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The Rabbi and the Minister

May 8, 2009 | by Moshe Zionce

An expired driver's license results in a magical Shabbat experience.

Last year I was planning a trip to the U.S. by plane. The new law required a passport.

In preparation, my wife gathered our papers together. She went into my wallet and pulled out my license and giggled. "Is my picture that bad?" I asked.

"Um Moshe, I think your license has expired."

My heart skipped a beat as I inspected the license. It was true. Not only was it expired, but it was expired by three years and two weeks! How could this be?

No big deal, I thought. I called the licensing office. The lady said, "No problem sir, you can always renew a license. How expired is it?"

"It's about three year's worth," I responded.

The lady took a moment to confirm the dates. "I'm sorry sir, you're two weeks over. You will have to start from scratch."

"What do you mean from scratch?"

"You will be required to complete the mandatory Ontario graduated licensing system. That's the written permit test, the level one road test and the level two highway test. There is nothing I can do. It's the law."

The words "start from scratch" rang in my ears. I had flashbacks to my 16th birthday.

Then reality hit me. Carpools? Seeing clients? Getting to shul to teach? My life had suddenly spun out of control and I was stranded on the side of the road, helpless.

I called again. A different woman answered and I explained to her the situation, "But I received a new license just a few years ago?"

She checked my records. "Yes in fact, you were issued a new license four years ago, however that was merely a change of address. The license was not renewed at that time."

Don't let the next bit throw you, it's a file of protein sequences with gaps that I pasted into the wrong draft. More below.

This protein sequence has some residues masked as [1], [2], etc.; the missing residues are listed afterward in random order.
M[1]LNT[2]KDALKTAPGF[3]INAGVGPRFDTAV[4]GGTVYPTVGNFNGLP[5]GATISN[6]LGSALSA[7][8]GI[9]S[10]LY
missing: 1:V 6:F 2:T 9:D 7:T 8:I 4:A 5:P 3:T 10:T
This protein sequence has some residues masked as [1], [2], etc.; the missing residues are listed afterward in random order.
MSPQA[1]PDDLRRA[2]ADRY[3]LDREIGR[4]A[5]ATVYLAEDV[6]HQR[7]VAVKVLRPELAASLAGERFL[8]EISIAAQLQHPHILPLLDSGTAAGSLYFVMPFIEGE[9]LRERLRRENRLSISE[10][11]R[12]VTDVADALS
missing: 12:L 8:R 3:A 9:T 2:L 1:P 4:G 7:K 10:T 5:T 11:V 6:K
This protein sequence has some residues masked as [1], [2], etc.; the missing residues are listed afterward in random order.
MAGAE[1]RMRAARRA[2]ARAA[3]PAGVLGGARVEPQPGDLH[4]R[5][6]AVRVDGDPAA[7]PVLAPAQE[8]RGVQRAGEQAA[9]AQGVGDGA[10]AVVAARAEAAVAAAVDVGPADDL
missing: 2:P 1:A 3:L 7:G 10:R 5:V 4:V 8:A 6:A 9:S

In desperation I asked, "Is there anyone I can speak to about this?"

"No, I'm sorry. It's the law."

That night I lay in my bed devastated. Our Rabbis teach us, "Even if the blade of the sword is at your throat, one must never give up hope." There must be a solution... Then it suddenly hit me.

I ran to my office. In moments, I found the Ontario Minister of Transportation's direct email! The Honorable Donna Cansfield.

I fired off an email, entitled "Desperate Driving Dilemma."

The Honorable Donna Cansfield, I have a problem I'm hoping you could help me with. I'm sure you have issues of much greater importance to concern yourself with, however this is of utmost importance to me... I received my license at age 18 and I have a perfect driving record. I am 34 years old...

I knew I had to lay it on thick.

Life at the best of times is overwhelming. We just had our sixth child a month ago. My wife needs my help. I work, teach and the thought of not having my full license for over a year is devastating. I was wondering if there is anything that could be done...

A voice on the other end said, "Hello, this is Donna Cansfield." I was shocked, it was really her!

First thing, in the morning I received a phone call. I scrambled to pick it up. A voice on the other end said, "Hello, this is Donna Cansfield." I was shocked, it was really her! I explained the situation and we had a laugh or two. The Minister was down to earth and very understanding. "We're still trying to get over the fact that you are 34 and have six kids...I'm going to connect you to someone that can resolve the issue. Please call me back if there are any problems."